Unlike its neighbor in Cuyahoga County, the Lake County branch of the United Way will continue to donate to Boy Scouts' programs.
The United Way of Lake County Board of Directors voted at their Tuesday meeting to continue funding programs through the Boy Scouts of the Greater Western Reserve Council.
The local chapter of the United Way decides what local programs should receive funding through its Evaluation and Investment Process, in which volunteers appraise programs and then suggest if UWLC should donate to it.
Each program is examined for its efficiency, effectiveness and its impact on the local community.
Last year, the United Way of Lake County allocated the Greater Western Reserve Council $74,000 for four programs – Cubs, Scouts, Explorer and Training – upon the recommendation of its E & I volunteers.
The Boy Scouts will be eligible for future funding beginning in July, the UWLC added in a statement.
The United Way of Greater Cleveland recently announced it won't give money to the Boy Scouts locally, effective July 2013. The UWGC said they take issue with the Boy Scouts' policy of banning open or avowed homosexuals.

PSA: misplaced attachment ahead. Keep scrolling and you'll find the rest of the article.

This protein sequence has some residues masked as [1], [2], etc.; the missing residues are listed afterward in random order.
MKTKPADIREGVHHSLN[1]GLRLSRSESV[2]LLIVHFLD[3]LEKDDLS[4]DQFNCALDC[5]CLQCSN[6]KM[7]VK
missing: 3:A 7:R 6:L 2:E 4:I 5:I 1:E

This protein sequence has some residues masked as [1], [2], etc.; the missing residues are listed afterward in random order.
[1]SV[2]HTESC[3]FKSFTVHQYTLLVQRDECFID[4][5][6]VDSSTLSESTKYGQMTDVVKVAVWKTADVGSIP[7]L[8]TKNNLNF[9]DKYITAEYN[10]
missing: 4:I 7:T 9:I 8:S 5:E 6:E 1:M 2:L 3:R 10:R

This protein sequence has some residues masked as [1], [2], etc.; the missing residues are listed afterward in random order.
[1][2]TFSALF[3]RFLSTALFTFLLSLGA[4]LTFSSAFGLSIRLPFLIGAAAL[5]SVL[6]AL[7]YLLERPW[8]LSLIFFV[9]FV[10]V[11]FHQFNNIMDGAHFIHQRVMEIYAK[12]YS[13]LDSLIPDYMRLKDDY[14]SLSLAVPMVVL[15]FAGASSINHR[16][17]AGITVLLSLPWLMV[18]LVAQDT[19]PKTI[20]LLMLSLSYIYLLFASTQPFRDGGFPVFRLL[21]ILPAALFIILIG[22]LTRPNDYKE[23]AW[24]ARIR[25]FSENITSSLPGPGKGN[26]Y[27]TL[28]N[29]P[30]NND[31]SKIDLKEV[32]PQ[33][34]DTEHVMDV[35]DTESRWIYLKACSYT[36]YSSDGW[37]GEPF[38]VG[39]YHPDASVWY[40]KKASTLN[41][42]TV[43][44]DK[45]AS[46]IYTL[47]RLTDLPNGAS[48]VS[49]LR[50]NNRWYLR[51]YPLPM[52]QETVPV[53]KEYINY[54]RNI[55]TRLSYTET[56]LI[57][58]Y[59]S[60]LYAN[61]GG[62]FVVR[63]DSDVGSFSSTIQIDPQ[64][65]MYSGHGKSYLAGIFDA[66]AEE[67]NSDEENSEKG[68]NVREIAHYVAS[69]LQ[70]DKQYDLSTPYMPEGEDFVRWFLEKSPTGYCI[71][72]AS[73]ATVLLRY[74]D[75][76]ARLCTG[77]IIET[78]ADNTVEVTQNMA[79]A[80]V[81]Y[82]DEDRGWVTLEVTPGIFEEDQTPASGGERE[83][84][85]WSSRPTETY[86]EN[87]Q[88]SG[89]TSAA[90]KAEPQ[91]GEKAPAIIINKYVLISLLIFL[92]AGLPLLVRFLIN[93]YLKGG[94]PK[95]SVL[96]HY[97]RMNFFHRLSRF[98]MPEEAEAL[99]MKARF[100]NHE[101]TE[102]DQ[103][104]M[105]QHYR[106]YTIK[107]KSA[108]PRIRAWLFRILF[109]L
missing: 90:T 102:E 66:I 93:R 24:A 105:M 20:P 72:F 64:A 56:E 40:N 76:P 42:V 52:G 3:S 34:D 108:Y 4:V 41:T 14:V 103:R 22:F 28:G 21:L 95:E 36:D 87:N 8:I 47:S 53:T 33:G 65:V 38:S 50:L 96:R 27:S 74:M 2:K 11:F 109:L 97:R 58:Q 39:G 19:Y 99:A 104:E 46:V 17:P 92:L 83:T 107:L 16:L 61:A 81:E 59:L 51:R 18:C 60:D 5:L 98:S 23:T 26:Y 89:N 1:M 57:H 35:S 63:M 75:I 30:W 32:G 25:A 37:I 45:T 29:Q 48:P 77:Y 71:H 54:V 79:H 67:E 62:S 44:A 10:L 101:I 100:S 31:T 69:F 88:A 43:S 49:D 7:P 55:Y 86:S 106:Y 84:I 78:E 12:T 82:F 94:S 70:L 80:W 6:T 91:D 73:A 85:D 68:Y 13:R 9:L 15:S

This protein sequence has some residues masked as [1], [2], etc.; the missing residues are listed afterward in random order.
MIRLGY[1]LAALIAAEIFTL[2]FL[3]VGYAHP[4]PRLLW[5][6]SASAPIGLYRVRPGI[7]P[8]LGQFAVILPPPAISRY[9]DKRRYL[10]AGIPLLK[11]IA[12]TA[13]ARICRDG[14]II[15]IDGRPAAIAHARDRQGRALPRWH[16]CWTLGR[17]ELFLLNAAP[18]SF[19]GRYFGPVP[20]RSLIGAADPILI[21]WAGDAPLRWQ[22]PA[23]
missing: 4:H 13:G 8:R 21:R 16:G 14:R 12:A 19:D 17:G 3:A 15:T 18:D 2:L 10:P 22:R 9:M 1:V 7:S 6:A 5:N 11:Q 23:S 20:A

By comparison, UWLC's recent statement on its continued donations to the Boy Scouts made no mention of same-sex rights or policy.
Instead, it focused on the sevice the Boy Scouts have done in the local community.
More than 3,000 children in Lake County are directly served through the scout programs to which the United Way of Lake County donates, UWLC President Deborah Foley said.
"They have found the programs to have good outcomes, such as building character, self-sufficiency, and life skills," she added.
"It was reported to us that the Boy Scouts of the Western Reserve volunteered more than 7,100 hours last year for community service," Foley said.
"We have depended on our Scouts to assist with the community’s food drive. We call upon the Scouts, especially the Explorers, to work in the food distribution centers weighing and sorting foods so we can distribute the items to more than 50 food pantries throughout the county. The Scouts have been a valuable part of our community through many years."
The United Way of Lake County previously released a statement on their support of Boy Scouts' programs, in which they said, "We do not fund organizations, we fund programs."
They then elaborated, "We fund for more than 3,000 people through four programs to assist them in developing skills to build character, responsibility, community, family values and to work and socialize with peers."